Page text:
Recent research works on photonic processors have demonstrated their major advantages in computing speed, computing throughput, and energy efficiency^{6,7,8,9,10,11,12,13,14,15,16,17,18,19,20,21,22}. By encoding RF signals in the optical domain and computing with photons, photonic processors can achieve functionalities of filtering^{23}, temporal integration and differentiation^{24}, and blind source separations with broader bandwidth^{25,26}. To directly process the RF signals, diffractive neural networks^{27,28,29} and surface plasmonic neural networks^{30} were constructed, which modulate the EM waves and process its carried information for different tasks, e.g., object recognition and wireless codec, at the speed of light. Compared with surface plasmonic, the meta-structures in diffractive neural networks can modulate three-dimensional instead of two-dimensional EM waves, which enables the network to have higher scalability for large-scale spatial computing. Recently proposed meta-structures consist of an achromatic meta-lenses array, enabling intelligent depth measurement^{31}. Nevertheless, the resolution of the existing system is still constrained by the diffraction limit, and its application for advanced wireless sensing tasks has not been explored. Besides, applying reconfigurable intelligent surfaces (RIS) to modulate the spatial EM waves and construct the next generation of communication systems^{32,33,34,35,36} lacks perception and computing capabilities. Thus, RIS necessitates communicating with the base station to receive the control signals and users’ angular directions^{37,38}, which makes it challenging to provide low-latency communication services for high-speed rail and autopilot.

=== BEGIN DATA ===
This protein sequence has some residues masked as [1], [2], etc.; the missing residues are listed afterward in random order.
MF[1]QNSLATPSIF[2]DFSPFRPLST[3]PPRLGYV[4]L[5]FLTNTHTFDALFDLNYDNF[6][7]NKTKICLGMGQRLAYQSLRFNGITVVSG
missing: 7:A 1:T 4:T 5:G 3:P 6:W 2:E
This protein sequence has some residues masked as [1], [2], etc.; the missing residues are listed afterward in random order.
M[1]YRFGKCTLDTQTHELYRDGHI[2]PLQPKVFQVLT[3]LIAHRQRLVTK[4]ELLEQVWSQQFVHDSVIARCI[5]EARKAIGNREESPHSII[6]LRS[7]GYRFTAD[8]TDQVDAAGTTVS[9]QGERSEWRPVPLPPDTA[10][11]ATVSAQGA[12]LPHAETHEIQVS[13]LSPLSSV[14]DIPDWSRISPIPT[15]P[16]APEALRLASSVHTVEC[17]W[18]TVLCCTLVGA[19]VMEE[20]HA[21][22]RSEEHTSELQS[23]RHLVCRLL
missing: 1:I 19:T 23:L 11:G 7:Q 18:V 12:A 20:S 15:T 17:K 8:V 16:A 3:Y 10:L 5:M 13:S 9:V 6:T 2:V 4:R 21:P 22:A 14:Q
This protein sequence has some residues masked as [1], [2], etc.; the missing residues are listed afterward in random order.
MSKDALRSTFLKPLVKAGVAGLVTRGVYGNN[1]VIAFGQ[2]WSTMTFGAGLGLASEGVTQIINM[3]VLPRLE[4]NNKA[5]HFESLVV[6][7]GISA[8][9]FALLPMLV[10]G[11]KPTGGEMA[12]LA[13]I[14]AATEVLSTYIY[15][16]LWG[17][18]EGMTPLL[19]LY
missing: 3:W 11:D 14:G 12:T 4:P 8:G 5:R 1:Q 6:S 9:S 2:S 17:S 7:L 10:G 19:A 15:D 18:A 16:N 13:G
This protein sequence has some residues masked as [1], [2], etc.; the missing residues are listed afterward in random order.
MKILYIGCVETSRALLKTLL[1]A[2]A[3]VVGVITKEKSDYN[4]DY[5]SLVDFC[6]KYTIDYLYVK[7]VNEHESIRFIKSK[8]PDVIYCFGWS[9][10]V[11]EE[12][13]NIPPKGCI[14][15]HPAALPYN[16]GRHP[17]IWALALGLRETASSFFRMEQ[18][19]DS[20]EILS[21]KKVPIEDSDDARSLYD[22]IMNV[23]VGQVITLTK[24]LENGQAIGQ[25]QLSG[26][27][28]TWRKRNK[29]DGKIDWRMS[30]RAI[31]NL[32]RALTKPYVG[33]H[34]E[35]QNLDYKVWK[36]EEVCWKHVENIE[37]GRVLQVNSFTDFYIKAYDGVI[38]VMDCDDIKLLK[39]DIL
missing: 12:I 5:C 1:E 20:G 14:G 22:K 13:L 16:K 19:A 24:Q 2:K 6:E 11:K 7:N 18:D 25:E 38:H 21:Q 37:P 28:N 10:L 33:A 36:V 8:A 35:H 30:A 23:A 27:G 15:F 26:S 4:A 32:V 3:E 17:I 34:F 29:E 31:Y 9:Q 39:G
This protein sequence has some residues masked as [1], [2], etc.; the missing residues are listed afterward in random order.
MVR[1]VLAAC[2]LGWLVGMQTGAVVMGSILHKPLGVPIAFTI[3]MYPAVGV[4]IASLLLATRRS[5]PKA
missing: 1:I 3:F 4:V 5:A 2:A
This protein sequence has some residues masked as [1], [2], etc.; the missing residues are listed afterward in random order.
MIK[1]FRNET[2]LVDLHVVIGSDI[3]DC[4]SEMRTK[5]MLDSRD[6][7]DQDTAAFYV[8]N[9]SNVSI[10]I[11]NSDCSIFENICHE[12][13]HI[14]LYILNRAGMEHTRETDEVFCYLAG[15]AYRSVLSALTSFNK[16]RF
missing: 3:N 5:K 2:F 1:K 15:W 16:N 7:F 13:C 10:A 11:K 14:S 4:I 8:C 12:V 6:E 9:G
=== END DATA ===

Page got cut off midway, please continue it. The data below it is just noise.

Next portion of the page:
To address these challenges, we propose to construct super-resolution diffractive neural networks (S-DNN) for the all-optical DOA estimation over the broadband frequency range with angular resolution beyond the Rayleigh limit. Here, “all-optical” refers to using diffractive photonic computing devices to direct process signals carried by the EM wave. S-DNN can achieve DOA estimation at the speed of light with an angular resolution superior to the MUSIC algorithm without traditional radiofrequency circuits, ADCs, and digital signal processing. Different S-DNN models can be spatially or temporally multiplexed to flexibly estimate multi-target angles over the wide field-of-view (see Fig. 1). Specifically, S-DNN performs the 1D or 2D DOA estimation that separately or simultaneously estimates the elevation and azimuth angles (see Fig. S1). The input EM fields from different target sources are robustly classified into different angular intervals. For example, a single-layer S-DNN can estimate multi-target angles with a field-of-view of \(100^{\circ}\) and an angular resolution of \(10^{\circ}\) (see Fig. 1a). By increasing the diffractive modulation layer numbers, at any local field-of-view sizes of \(30^{\circ}\) and \(10^{\circ}\), the three-layer and four-layer S-DNNs achieve angular resolutions of \(3^{\circ}\) and \(1^{\circ}\), respectively, which exceeds the Rayleigh limit angular resolution of \(4.37^{\circ}\) (see Fig. 1d, b). The applications of S-DNN for RIS-based communication systems using temporal or spatial multiplexing are illustrated in Fig. 1c, d, respectively. In Fig. 1b, the emitter scans and detects the aircraft, where the reflected EM waves are received by the S-DNN. In Fig. 1d, the estimated results of the S-DNN can be measured with power detectors and fed back to the field-programmable gate array (FPGA) in real time to further control the RIS to implement beamforming. The developed passive layers and liquid crystal (LC)-based RIS for diffractive photonic computing and communication are shown in Fig. 1e. For the conventional RIS-based communication system, the DOA estimation requires the base station to implement the pipeline of down-conversion, sampling, and digital signal processing, and the estimation results need to send to the RIS for establishing the communication links as shown in Fig. 1f and Fig. S1a (left). Differently, S-DNN empowers RIS-based communication systems with perception and edge computing capabilities, which facilitates low-latency beamforming tracking for real-time communications between base stations and high-speed mobile users with low power consumption.